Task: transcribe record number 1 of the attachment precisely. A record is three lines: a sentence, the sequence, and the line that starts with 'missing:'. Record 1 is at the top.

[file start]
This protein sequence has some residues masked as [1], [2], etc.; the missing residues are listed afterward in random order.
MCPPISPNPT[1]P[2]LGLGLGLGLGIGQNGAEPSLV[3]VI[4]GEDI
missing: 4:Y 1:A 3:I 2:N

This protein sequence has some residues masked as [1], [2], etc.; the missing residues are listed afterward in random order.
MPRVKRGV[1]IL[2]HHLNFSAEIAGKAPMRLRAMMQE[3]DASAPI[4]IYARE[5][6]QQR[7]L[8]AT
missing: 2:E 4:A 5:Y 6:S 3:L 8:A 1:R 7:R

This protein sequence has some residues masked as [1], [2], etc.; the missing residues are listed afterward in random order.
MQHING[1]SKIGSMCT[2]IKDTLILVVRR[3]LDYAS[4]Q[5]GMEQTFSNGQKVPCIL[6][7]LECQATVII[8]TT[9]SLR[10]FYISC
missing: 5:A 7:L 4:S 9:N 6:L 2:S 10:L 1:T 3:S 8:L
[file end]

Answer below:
This protein sequence has some residues masked as [1], [2], etc.; the missing residues are listed afterward in random order.
MCPPISPNPT[1]P[2]LGLGLGLGLGIGQNGAEPSLV[3]VI[4]GEDI
missing: 4:Y 1:A 3:I 2:N